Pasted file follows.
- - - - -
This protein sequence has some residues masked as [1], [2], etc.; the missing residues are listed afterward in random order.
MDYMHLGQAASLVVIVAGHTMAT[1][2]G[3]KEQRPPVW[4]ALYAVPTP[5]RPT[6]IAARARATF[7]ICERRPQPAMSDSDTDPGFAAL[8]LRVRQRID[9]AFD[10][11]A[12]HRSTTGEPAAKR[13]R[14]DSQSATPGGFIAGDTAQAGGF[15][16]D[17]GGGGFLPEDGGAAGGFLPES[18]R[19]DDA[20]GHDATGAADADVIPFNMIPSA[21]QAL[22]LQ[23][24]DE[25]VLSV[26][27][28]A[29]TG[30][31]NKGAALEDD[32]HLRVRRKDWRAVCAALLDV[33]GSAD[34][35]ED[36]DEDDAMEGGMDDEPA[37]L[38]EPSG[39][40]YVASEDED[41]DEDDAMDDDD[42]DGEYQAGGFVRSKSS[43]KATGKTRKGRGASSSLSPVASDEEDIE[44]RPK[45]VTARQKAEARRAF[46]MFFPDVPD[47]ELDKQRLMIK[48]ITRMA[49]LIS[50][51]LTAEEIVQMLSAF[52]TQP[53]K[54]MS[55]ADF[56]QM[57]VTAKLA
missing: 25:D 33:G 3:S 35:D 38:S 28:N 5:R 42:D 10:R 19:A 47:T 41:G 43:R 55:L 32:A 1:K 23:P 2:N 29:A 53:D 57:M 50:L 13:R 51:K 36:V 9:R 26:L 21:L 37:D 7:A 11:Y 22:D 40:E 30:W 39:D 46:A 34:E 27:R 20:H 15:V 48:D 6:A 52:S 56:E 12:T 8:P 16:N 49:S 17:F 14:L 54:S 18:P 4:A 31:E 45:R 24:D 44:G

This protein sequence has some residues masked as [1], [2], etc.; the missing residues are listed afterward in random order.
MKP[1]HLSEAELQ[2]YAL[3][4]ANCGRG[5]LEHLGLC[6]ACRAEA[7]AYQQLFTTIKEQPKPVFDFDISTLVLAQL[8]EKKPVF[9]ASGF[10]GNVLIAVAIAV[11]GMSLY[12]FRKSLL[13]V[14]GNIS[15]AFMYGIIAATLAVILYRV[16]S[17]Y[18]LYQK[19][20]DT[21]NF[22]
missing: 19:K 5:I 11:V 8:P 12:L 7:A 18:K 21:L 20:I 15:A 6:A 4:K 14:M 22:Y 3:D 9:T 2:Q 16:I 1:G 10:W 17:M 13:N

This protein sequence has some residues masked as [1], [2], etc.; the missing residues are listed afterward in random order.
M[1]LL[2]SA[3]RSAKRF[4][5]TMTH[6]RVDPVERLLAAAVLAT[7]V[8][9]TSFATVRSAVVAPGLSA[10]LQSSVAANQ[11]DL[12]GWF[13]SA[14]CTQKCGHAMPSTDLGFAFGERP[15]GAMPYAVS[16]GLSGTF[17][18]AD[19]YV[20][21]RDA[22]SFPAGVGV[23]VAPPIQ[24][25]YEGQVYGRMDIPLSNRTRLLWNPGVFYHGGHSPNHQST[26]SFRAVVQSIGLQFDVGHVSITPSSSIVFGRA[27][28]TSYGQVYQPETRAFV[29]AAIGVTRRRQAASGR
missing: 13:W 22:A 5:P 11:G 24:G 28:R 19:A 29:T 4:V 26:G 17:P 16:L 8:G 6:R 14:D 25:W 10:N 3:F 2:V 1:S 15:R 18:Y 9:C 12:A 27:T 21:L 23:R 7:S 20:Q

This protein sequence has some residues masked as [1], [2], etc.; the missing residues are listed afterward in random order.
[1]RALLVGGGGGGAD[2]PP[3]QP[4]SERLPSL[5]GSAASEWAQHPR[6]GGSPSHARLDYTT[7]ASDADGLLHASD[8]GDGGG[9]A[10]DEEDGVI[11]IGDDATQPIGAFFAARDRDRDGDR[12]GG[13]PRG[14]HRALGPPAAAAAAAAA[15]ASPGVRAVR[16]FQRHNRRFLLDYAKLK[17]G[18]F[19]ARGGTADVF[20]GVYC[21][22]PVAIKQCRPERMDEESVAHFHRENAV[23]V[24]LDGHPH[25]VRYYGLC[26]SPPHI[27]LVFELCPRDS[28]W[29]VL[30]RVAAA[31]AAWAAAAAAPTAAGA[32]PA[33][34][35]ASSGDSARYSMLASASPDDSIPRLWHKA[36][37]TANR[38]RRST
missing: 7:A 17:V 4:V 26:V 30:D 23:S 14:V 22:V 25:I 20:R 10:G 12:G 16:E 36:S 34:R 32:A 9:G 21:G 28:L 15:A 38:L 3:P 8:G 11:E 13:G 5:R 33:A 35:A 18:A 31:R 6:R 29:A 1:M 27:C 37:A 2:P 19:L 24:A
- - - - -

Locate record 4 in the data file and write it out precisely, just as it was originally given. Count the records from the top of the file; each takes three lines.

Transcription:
This protein sequence has some residues masked as [1], [2], etc.; the missing residues are listed afterward in random order.
[1]RALLVGGGGGGAD[2]PP[3]QP[4]SERLPSL[5]GSAASEWAQHPR[6]GGSPSHARLDYTT[7]ASDADGLLHASD[8]GDGGG[9]A[10]DEEDGVI[11]IGDDATQPIGAFFAARDRDRDGDR[12]GG[13]PRG[14]HRALGPPAAAAAAAAA[15]ASPGVRAVR[16]FQRHNRRFLLDYAKLK[17]G[18]F[19]ARGGTADVF[20]GVYC[21][22]PVAIKQCRPERMDEESVAHFHRENAV[23]V[24]LDGHPH[25]VRYYGLC[26]SPPHI[27]LVFELCPRDS[28]W[29]VL[30]RVAAA[31]AAWAAAAAAPTAAGA[32]PA[33][34][35]ASSGDSARYSMLASASPDDSIPRLWHKA[36][37]TANR[38]RRST
missing: 7:A 17:V 4:V 26:V 30:D 23:S 14:V 22:V 25:I 20:R 10:G 12:G 16:E 36:S 34:R 32:A 9:G 21:G 28:L 15:A 38:L 3:P 8:G 11:E 13:G 5:R 33:A 35:A 18:A 31:R 6:R 29:A 1:M 27:C 37:A 2:P 19:L 24:A